Divine Illustrations: A Reflection on Allegories in the Qur’an

In this Qur’an We have presented every kind of illustration for people but man is more contentious than any other creature (Q. al-Kahf, 18:54).

Comparisons, allegories, and examples from the world around us are used in the Qur’an by God to not only illustrate a point, but evoke emotion.  These examples enrich the lessons, by associating a concept (like resurrection) to the world around us (like plant life after rainfall); and through them higher meanings become more familiar and recognizable. Yet, human beings, who are the most contentious of creatures, do not always reflect.  Led instead by passion—and the seeking of lower desires—human beings become blind to not just these examples within the Qur’an, but also the world around them from which these examples are drawn.  They do not witness the signs (ayāt) in the creation of the heavens and the earth and the alternation of night and day.  Nor do they recognize the examples within the Qur’an (like those following) but, instead, ask “by this what does God mean?”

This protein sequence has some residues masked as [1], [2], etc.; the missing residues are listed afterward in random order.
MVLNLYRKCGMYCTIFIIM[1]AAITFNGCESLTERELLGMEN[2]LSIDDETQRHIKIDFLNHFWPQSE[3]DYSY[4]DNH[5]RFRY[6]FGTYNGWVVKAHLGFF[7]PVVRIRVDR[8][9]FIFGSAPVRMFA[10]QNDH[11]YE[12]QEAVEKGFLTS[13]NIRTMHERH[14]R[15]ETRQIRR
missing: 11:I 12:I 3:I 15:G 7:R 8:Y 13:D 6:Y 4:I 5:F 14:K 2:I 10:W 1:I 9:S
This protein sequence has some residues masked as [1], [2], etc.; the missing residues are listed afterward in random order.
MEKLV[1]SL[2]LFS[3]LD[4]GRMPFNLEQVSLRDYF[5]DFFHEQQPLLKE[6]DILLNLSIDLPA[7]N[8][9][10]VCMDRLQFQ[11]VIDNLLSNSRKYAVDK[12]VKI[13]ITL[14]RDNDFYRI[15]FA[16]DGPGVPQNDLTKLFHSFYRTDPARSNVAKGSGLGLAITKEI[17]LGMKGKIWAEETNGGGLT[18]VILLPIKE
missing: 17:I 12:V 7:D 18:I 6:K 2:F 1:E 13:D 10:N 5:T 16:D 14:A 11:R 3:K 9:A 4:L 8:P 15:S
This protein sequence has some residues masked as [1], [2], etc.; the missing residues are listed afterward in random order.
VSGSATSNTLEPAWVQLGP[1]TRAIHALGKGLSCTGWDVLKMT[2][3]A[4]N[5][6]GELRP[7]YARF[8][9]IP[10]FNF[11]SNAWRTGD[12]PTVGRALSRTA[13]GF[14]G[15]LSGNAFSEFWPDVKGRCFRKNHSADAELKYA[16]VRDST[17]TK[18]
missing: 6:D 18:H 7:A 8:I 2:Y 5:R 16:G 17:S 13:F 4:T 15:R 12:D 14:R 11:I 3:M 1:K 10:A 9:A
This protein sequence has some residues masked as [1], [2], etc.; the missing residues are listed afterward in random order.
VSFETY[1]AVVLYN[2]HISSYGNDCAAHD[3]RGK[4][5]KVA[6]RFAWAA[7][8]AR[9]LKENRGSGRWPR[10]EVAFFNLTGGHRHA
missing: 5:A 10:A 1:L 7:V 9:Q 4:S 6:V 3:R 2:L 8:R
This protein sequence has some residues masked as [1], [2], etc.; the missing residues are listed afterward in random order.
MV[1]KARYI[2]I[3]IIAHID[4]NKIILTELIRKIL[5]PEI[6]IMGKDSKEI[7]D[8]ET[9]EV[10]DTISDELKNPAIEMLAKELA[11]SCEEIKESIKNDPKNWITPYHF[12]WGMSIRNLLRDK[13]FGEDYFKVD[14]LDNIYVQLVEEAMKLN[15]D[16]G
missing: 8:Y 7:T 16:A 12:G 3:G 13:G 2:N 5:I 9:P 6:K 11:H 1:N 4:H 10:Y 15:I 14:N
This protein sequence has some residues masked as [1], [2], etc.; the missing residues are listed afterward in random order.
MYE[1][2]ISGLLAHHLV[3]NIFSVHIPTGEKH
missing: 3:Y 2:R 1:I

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In Every Design There is A Sign

As the seasons change it is a cause for reflection, like in the “alternation of Night and Day”, these are “indeed signs for those of pure understanding” (Al-Imran; 3:190). Like in the very “creation of the heavens and the earth” and “the sailing of ships upon the sea”, and “the rain which Allah sends down from the skies”, and “and the beasts of all kinds”, and in ”the change of the winds and the clouds which they trail like their slaves”. These indeed are signs “for a people that are wise” (Al-Baqarah; 2:164).

To what knowledge is it that these signs do point, and who are the “wise” that can read them with “pure understanding”?

The Qur’an repeatedly calls our attention to the universe and the many signs around us, but how do we read them?

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